15 MAR 2017 by ideonexus

 The problem with testing for abstraction

...students learn by doing. Testing for abstraction on an exam can’t be the only way we’re evaluating student learning. If I had taken an exam on leadership in World of Warcraft, I would have likely failed, because the way I was engaged was through the practice of performing the leadership, not by talking or quizzing on it. Thought leader within the game-based learning movement, James Paul Gee, refers to this type of learning as “Situated and Embodied Learning,” where the learning is ...
  1  notes

Teambuilding & Leadership Embedded in Play Conor O'Malley

10 MAR 2017 by ideonexus

 Creative and Social Intelligence are Computational Bottle...

Our model predicts that the second wave of computerisation will mainly depend on overcoming the engineering bottlenecks related to creative and social intelligence. As reported in Table III, the “fine arts”, “originality”, “negotiation”, “persuasion”, “social perceptiveness”, and “assisting and caring for others”, variables, all exhibit relatively high values in the low risk category. By contrast, we note that the “manual dexterity”, “finger dexterity” and “c...
  1  notes

Generalist skills, like management, are hard to automate. Could everyone therefore become a manager of an automatized field?

10 MAR 2017 by ideonexus

 Constructivism

Jean Piaget’s work is the origin of Constructivism, which is the foundation of learning-centered classrooms (Bogost, 2007). Constructivism is a broad theory of learning that argues (quite unlike Essentialism) that what matters in learning is not the accumulation of facts, paradigms, and theories but rather the meaning making that comes from taking these disparate notions and integrating them to form new knowledge. What matters is not the received wisdom handed down from generation to genera...
Folksonomies: education constructivism
Folksonomies: education constructivism
  1  notes
 
10 MAR 2017 by ideonexus

 Changing Focus from Teacher to Learning in Education

Most theories of teaching and learning take a particular stance on the role of the teacher and the relative importance of the teaching act, in contrast to the role of the learner and the learning act. This fundamental division splits the world of educational theory into two clear schools of thought. In the first—more ancient—school, it is the authority of the teacher that takes pride of place. The teacher is seen as a master or wise one who possesses knowledge and who, through the act of ...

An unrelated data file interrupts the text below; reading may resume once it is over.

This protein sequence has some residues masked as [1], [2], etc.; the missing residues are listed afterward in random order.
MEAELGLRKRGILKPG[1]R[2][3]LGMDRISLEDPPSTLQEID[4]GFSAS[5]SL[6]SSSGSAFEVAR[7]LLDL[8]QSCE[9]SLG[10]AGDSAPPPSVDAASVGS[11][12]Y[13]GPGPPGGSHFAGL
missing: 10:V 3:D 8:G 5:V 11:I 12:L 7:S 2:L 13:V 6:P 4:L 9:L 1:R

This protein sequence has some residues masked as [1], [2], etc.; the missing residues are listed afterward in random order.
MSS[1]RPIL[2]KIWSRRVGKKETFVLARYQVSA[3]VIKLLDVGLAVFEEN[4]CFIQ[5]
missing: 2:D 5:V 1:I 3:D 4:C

Folksonomies: education teaching
Folksonomies: education teaching
  1  notes
 
10 MAR 2017 by ideonexus

 Parental Resistance to Educational Change

The greatest challenges facing parents stem from their own school experiences. Every adult has been educated in some way, and the methods their teachers used usually shape the values they carry with them and color their perceptions of how education “should be.” These learned values are very powerful and can be seen in the ongoing controversies that manifest in social media regarding the Common Core State Standards and math instruction, for example. The notion that there is a critical-thin...
Folksonomies: education change
Folksonomies: education change
  1  notes

This explains resistance to the Common Core as well.

10 MAR 2017 by ideonexus

 Games Use Constant Feedback

Moreover, games use systems of points, scores, leaderboards, achievement walls, and other clever mechanisms to reinforce how well you are playing (or not playing). Feedback should force us to face reality and redirect our efforts where they are needed. Regular, systemic feedback is a rarity in the traditional school; it is, however, de rigueur in even the most poorly designed game. It is this regular, rapid feedback that not only stimulates persistence and self-direction but also gets people ...
Folksonomies: education gamification
Folksonomies: education gamification
  1  notes
 
10 MAR 2017 by ideonexus

 The Case for the Gamified Classroom

Gamified instruction empowers students to own their learning. Students who learn in a gamified classroom have a better capacity for persistence. Gamified instruction helps students develop a capacity for selfdirection. Gamified classrooms impart critical social skills. Gamification of learning enables students to build and sustain learning communities. Gamified instruction is inherently democratic and meritocratic and hence encourages risk taking. Gamified instruction helps students maintain ...
Folksonomies: education gamification
Folksonomies: education gamification
  1  notes
 
10 MAR 2017 by ideonexus

 Game-Based VS Gamified

Broadly speaking, those who advocate for game-based education seek to find ways to integrate specific, preexisting games directly into the curriculum. They want to use games to illustrate specific points or develop specific skills that they believe are uniquely developed by the game in question (Prensky, 2001). There are many fine games that could be incorporated into a host of curricula that would help students learn more and develop more sophisticated skills, and they can be played as is ou...
  1  notes